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If your tow vehicle’s groaning under the weight of your tinnie, or you’ve ever wanted to catch a fish that weighs more than your boat, check out this slimmer-of-the-year: super-light, carbon-composite, bass-boat prototype, the Dam Buster weighs in at just 65kg




I've said it before, and I'll say it again: it is pretty hard to re-invent the wheel when it comes to boating, no matter at what level you are interested in. Timber, fibreglass and alloy have been reconfigured for years, resulting in various boats in a multitude of sizes for just as many purposes. Even alternative materials such as Kevlar and, to a much lesser extent, carbon fibre, have been experimented with in the quest for lightness in weight that allows for higher speeds with less horse power required for the propulsion.
Mike Taylor of Slacks Creek in Queensland has been involved in the oar and boat building industry since 1976, manufacturing and repairing boats, surf boats and oars with space age technology. Coming from a state championship rowing background, he understands the need for sturdiness but with no compromise in the weight department. As a result, he has turned out a prototype of a light-weight bass-style boat with a big difference.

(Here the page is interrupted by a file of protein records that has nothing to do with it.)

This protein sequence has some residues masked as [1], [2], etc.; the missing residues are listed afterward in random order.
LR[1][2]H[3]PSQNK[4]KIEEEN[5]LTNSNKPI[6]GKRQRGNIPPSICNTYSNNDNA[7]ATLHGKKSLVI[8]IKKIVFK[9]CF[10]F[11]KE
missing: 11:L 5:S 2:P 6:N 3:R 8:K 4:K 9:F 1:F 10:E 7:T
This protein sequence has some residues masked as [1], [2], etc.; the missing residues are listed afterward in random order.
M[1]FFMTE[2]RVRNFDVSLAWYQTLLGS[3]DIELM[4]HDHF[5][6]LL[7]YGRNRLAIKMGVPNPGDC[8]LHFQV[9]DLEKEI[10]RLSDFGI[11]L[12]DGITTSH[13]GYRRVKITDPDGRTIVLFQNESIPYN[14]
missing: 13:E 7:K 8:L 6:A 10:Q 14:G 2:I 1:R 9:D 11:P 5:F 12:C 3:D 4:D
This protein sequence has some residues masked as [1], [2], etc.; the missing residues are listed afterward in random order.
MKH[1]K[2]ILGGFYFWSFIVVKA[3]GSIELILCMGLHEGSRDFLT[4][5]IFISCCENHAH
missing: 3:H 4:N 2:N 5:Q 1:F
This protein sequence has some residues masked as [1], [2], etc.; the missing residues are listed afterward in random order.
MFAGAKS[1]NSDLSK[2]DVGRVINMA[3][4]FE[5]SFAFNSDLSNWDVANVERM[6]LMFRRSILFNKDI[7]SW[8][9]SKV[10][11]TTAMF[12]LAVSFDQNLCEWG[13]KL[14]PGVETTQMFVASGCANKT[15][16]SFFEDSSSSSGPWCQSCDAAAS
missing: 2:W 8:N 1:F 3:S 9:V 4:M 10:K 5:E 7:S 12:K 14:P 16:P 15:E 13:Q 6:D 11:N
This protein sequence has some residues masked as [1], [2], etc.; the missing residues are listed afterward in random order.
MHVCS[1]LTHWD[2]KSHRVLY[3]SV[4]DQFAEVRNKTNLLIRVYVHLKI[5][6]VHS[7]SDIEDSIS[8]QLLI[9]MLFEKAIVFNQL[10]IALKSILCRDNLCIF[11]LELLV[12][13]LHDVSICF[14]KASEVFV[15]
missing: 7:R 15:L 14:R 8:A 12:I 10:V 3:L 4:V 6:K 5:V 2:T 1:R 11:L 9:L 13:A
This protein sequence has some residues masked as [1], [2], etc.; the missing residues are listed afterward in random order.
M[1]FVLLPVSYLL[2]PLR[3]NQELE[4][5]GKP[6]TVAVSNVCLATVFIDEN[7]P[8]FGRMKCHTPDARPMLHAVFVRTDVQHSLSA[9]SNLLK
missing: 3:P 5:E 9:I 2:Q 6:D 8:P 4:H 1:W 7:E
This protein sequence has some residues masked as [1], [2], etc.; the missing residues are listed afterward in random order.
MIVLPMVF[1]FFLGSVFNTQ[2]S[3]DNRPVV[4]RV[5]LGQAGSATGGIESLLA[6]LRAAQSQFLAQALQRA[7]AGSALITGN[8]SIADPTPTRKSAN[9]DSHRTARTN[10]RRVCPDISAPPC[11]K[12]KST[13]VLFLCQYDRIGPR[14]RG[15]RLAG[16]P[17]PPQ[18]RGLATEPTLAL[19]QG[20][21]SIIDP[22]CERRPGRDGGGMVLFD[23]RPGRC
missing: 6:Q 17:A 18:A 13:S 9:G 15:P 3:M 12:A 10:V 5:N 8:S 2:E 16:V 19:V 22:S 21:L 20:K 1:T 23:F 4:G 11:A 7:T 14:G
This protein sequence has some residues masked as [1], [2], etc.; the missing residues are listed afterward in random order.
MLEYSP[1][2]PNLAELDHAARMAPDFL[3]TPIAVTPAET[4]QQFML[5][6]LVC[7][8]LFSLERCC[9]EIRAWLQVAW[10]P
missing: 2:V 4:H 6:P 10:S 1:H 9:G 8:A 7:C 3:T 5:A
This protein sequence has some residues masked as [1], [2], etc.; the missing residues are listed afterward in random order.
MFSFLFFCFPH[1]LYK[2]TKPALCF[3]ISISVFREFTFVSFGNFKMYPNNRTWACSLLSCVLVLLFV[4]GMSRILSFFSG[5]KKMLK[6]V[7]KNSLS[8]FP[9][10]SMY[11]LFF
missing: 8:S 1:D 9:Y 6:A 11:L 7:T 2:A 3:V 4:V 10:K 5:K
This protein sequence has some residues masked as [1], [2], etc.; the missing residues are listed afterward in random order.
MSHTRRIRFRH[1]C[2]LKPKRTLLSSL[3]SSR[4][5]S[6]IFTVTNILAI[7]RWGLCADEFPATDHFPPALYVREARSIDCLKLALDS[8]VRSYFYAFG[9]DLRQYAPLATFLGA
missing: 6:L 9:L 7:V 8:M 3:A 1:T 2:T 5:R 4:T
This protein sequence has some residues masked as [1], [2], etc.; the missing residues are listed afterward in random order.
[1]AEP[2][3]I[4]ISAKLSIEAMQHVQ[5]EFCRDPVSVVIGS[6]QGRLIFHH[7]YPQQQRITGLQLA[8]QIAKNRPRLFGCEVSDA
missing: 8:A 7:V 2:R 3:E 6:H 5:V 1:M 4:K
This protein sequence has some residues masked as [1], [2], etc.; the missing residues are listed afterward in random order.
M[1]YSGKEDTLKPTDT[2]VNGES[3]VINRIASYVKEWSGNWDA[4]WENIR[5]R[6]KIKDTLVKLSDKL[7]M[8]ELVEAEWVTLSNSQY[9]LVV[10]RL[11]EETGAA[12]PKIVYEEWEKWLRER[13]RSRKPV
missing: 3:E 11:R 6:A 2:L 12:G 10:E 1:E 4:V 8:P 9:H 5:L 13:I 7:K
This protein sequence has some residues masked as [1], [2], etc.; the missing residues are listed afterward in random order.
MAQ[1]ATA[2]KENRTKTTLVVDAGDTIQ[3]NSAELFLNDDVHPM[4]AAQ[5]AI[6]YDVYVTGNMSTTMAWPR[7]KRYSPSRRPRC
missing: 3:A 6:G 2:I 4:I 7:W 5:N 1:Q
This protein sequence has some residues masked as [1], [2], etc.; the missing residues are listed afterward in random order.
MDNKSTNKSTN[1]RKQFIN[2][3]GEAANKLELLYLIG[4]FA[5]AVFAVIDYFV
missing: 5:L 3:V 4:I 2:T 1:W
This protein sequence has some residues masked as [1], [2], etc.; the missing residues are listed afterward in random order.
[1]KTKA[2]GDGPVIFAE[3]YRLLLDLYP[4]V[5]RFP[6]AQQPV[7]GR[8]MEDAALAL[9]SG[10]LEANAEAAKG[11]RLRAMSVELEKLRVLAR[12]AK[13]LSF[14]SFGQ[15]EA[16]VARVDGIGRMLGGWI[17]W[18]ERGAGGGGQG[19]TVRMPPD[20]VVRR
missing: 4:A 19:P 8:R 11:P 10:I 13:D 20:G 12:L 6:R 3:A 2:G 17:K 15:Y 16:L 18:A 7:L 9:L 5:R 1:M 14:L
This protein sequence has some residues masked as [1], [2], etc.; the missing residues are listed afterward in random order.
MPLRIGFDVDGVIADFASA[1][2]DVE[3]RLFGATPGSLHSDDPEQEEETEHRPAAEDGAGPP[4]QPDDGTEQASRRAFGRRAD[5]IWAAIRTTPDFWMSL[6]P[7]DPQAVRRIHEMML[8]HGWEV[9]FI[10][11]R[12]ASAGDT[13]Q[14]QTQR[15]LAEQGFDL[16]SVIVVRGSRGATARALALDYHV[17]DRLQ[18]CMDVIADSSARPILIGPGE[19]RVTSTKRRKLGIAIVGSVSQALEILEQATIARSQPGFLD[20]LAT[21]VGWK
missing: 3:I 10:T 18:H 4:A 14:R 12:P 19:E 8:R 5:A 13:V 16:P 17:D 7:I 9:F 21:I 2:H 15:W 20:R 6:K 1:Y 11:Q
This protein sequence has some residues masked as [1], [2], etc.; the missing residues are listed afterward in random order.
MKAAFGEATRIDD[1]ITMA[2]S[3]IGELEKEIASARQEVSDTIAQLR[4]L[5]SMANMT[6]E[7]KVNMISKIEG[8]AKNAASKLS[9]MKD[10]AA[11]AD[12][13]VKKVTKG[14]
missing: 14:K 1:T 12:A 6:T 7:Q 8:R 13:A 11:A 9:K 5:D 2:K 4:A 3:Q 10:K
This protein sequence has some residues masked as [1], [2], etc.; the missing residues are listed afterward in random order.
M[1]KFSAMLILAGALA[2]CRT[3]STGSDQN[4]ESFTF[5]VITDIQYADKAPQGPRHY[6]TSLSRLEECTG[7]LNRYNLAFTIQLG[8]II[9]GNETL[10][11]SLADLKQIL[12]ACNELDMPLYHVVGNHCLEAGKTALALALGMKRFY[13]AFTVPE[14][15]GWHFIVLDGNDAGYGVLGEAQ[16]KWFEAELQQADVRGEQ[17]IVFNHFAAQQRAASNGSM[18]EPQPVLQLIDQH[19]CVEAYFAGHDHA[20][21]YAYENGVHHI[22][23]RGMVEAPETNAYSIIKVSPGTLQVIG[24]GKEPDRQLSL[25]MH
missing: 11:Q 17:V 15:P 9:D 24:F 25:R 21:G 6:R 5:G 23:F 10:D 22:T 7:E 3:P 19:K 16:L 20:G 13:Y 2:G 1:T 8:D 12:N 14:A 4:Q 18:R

The Dam Buster is constructed of carbon composite lay up with Derakane vinyl resin vacuum infused over a special infusion core that results in a very stiff, light-weight composite. It looks pretty smart also, having a chequered appearance similar to the carbon graphite dash inserts on modern cars.
While only 3.8m in length with a beam of 1.65m, it does have a deep cockpit from which to stand and fish. The outside height of the gunwales is 54cm and the sides are close to perpendicular with a smooth rounded coaming on which accessories can be fitted by way of attachments such as RAM brackets.
A raised forward casting deck occupies about one third of the inner length of the boat and it stops about 75mm short of the coamings. The resulting lip is a good catchment for wind-affected fly line stripped onto the deck, which is heavily coated with non-slip additive. A small inspection port at the very front of the casting deck opens to reveal a heavy nylon inner sock that was designed as a place to put mobile phones and car keys keeping them safe and dry.